The problem with all of this is it reminds me of my terrible selfishness. I never wanted my parents to follow me around. I never wanted a husband that hovered. I never wanted to be a perfect mother. Even as a child, I needed space in my life. I needed time to muse, to think, to relax, to create. I was extremely fortunate to have a husband who worked a lot and left me on my own. When the children were babies, he would send me out to shop or to play from time to time when he saw I was getting wound up with too much chaos. We were a great team. And, since my children are grown and great parents, I probably didn't destroy them with my independence. For all my concerns, I was a fairly traditional mother. I'm sure they learned when to avoid me when I was overwhelmed. Nevertheless, I hate to be reminded of my selfish nature. I would rather think of myself as completely giving! But, alas, I'm surely not that way.
Shannon will be home tomorrow evening. Dani and Charles get home today. If I'm lucky, they'll take Charlie tonight so I can sleep in tomorrow. They have a fenced in yard so they don't have to take their dogs walking for their morning obligations. However, they do run their dogs daily. Of course, they are much younger than I am! When Shannon gets back, we'll go back to Charlie wandering over to my house from time to time. He will even sit in my chair with me while I read. But, just like grandchildren, I can give him back before I need to do anything but coo and pet.
No poop or pee
November 8, 2014
Faith Journey -- Sister Mary Corita
My husband was a poet who loved words as well as visual images. I attribute his lifelong interest to the wonderful liberal arts education at Occidental College including the various criticism classes he took in art, drama, and literature. On weekends, we went on interesting dates - often to Hollywood to curious bookshops or coffee houses to hear beat poets. One Saturday, we visited Immaculate Heart College in Los Angeles for a sale of lithographs by the students of art professor, Sister Mary Corita. The sale included some of the teacher's pieces.
Corita Kent was a pop artist who saw the sacred in everyday words and images. She produced large, colorful graphics filled with words and phrases about her faith. A large portrait of Wonder Bread, for instance, would convey a sense of wonder about God. Her art portrayed the messages of love and peace during the 60s and 70s -- a time of social upheaval. Sister Corita designed the 1985 Love stamp for the US Postal Service. She sold well, and fortunately, the art that Corita was discarding the day we visited the sale was affordable.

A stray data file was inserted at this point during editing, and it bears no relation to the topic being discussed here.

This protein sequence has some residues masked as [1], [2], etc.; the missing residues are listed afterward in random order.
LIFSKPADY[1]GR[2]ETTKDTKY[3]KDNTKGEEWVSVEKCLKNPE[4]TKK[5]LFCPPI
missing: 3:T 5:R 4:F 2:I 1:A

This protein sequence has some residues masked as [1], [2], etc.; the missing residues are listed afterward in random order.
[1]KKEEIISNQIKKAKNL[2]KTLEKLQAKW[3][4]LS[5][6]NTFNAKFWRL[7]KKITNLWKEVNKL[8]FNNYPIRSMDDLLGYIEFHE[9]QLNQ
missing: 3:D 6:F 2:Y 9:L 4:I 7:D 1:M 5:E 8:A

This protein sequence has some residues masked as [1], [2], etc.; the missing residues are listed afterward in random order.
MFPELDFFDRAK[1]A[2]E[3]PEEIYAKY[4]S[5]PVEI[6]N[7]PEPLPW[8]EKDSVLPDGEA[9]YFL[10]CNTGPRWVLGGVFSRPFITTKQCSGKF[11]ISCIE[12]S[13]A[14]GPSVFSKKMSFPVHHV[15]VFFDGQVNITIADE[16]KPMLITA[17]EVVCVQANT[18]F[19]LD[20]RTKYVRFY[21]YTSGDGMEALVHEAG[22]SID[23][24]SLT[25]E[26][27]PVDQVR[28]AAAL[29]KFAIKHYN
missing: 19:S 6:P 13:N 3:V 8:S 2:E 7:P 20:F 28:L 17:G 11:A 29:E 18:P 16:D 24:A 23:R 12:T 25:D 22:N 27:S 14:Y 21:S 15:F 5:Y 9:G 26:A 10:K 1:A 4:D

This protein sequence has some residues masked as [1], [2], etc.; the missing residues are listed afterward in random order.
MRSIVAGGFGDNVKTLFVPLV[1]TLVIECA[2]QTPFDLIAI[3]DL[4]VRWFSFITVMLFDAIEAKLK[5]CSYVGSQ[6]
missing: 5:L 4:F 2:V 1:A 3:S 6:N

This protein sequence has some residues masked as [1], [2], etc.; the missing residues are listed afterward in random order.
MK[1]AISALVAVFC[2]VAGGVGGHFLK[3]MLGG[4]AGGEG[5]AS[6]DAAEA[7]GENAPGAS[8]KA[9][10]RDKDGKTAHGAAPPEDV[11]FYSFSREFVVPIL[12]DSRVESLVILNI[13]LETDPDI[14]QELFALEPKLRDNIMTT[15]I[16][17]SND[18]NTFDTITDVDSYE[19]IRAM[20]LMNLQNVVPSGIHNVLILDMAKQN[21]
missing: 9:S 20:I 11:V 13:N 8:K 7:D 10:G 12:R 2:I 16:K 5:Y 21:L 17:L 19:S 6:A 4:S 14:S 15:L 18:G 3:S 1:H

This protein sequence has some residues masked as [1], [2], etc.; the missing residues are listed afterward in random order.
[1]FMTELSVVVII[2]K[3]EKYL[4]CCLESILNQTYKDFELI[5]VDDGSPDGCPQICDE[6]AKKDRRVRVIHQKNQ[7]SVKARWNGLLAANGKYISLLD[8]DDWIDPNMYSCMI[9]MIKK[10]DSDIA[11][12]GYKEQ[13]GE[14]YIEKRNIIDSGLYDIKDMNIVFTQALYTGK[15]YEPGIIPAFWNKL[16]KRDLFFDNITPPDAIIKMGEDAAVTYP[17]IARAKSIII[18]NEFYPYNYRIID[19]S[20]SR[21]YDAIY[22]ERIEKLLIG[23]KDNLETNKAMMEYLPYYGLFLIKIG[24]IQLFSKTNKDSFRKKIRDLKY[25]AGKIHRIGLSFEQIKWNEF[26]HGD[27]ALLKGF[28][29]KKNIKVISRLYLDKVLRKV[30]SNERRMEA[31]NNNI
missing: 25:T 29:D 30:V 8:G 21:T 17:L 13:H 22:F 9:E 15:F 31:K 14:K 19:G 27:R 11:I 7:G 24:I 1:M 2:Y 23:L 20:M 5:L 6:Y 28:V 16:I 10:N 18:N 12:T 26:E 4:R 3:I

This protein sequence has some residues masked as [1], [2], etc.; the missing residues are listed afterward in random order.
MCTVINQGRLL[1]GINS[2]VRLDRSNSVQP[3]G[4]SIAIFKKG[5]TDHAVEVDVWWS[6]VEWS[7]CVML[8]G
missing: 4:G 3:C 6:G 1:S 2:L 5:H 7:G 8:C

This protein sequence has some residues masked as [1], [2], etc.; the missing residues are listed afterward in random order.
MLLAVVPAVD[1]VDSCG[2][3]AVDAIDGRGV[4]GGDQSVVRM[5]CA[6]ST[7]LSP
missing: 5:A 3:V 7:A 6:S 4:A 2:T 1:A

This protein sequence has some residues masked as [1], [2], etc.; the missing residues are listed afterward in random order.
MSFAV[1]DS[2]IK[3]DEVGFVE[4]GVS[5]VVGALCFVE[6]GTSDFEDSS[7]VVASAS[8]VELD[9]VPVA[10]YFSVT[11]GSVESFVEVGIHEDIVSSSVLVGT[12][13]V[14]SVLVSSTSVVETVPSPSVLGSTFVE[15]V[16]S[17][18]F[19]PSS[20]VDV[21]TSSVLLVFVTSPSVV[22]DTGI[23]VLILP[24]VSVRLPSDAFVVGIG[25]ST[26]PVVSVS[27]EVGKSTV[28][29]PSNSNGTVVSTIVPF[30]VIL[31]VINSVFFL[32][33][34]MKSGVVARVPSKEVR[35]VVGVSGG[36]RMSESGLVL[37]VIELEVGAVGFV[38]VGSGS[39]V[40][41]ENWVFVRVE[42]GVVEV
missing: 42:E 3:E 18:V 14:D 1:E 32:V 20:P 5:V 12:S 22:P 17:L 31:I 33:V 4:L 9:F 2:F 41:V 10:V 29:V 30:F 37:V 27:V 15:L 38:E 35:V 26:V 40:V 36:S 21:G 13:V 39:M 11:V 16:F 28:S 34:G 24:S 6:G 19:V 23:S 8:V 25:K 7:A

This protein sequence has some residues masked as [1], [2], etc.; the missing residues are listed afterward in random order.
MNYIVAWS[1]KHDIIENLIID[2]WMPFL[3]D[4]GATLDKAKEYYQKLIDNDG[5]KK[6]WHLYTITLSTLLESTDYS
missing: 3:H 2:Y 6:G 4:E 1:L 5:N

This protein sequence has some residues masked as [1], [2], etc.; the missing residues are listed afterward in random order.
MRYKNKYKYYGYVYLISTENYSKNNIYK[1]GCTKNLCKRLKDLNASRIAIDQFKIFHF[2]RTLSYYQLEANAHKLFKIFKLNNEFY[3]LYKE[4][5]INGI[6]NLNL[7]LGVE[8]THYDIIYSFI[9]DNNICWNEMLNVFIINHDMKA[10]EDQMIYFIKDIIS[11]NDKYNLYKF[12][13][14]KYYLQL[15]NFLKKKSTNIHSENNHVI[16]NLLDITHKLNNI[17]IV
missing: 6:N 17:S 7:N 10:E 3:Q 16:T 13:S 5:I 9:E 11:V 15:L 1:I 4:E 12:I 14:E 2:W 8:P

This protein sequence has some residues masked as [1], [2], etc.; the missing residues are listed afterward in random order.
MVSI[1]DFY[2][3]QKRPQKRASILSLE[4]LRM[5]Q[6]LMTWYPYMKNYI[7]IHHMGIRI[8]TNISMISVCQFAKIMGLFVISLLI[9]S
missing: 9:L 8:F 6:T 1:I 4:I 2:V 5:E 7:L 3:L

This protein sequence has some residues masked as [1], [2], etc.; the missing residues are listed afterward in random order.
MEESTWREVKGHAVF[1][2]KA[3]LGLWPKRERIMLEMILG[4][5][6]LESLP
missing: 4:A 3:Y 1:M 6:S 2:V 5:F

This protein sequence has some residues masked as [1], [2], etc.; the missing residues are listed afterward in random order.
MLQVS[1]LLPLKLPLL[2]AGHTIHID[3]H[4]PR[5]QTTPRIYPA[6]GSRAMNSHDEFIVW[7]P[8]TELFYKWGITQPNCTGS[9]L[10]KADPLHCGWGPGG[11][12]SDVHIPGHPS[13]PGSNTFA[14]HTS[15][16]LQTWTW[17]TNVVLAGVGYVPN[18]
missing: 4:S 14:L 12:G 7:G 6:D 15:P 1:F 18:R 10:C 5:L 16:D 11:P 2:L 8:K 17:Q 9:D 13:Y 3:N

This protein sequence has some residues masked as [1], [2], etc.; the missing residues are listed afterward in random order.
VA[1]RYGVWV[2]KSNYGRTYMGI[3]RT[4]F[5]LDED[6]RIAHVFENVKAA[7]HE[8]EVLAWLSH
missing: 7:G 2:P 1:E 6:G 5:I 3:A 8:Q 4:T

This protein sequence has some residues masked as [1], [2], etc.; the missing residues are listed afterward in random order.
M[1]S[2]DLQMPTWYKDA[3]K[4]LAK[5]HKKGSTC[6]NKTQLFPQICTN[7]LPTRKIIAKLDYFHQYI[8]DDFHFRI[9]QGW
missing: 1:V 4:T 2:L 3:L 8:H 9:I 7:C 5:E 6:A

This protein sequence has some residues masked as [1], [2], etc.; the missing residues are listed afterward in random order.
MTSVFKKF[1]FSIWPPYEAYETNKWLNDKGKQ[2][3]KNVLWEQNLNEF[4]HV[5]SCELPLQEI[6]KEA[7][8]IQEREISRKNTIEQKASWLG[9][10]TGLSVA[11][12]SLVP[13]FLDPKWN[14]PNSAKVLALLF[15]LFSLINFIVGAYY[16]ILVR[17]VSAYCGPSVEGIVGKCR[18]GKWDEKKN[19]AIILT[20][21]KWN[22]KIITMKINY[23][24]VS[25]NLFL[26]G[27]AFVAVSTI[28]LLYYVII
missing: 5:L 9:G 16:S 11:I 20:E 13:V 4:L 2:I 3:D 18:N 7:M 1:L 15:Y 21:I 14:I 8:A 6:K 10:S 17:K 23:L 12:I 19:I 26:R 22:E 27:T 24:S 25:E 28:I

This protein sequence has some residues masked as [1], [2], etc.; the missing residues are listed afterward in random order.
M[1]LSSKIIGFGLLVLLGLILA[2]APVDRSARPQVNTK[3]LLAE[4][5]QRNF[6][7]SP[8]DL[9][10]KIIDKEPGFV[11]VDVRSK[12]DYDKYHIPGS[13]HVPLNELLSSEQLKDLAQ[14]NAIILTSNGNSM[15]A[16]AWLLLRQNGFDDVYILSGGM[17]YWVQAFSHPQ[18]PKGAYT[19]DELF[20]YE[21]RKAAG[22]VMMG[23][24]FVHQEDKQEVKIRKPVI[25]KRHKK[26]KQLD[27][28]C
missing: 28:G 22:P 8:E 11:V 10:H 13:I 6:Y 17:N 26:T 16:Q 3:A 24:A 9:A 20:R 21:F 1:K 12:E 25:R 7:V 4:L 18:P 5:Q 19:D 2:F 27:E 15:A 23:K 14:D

I fell in love with her creations during that visit to the college and still have about fifteen lithographs that we collected over the years. I recently donated a few back to the Corita Art Center as they keep a collection of her works, and they were missing some of those early pieces that she had discarded.
Corita taught me to look at the universe in new ways. She saw the sacred everywhere she looked. She saw it in nature, in products in the marketplace and in everyday objects at home. We bought a large lithograph of the Los Angeles Times that screamed out the gospel in the daily news. She taught me to see God in everything that touched me, everything around me, everything within me. She taught me to look for the sacred in others. It fit for me - all God created is good - and it is we humans that often mess it up out of ignorance or self interest.
October 21, 2014
I would say that throughout my marriage, I did lots of wifely things! Just like my mom, I cooked and sewed and cleaned the house. But, because Don worked practically around the clock, I also did things that my dad would have done. I mowed the lawn and painted the house. I also did the finances because I didn't like the way Don did them. It wasn't until I began working full time after the children were mostly grown that I hired someone to help clean for me. I'm not saying this to pat myself on the back -- but merely to state that what needed to get done around the house mostly was done by me with a little help from Don when he was available. And, during vacations when he was away from work, we chose to take our children and run away to Yosemite and places where we could both just relax and rejuvenate ourselves.
All of this said, one of the things I simply cannot do is to fix anything. So, those things were left for my husband when he had a moment here or there. Whether it be computer problems or plumbing, things that broke or things to be constructed for birthday or Christmas presents, he needed to be on hand for the project. I can't tell you how many times we put toys together at 2:00 a.m. on Christmas Eve after the midnight service at church -- or the number of times I read instructions while his head was under the sink fixing a leak.
Perhaps that is why I loved remodeling my house and having all those handymen around for so long. My wonderful contractor still drops by now and then to see how everything is working. When something breaks I begin feeling a bit panicky because I keep thinking I ought to be able to fix simple things without always paying someone to come to my rescue.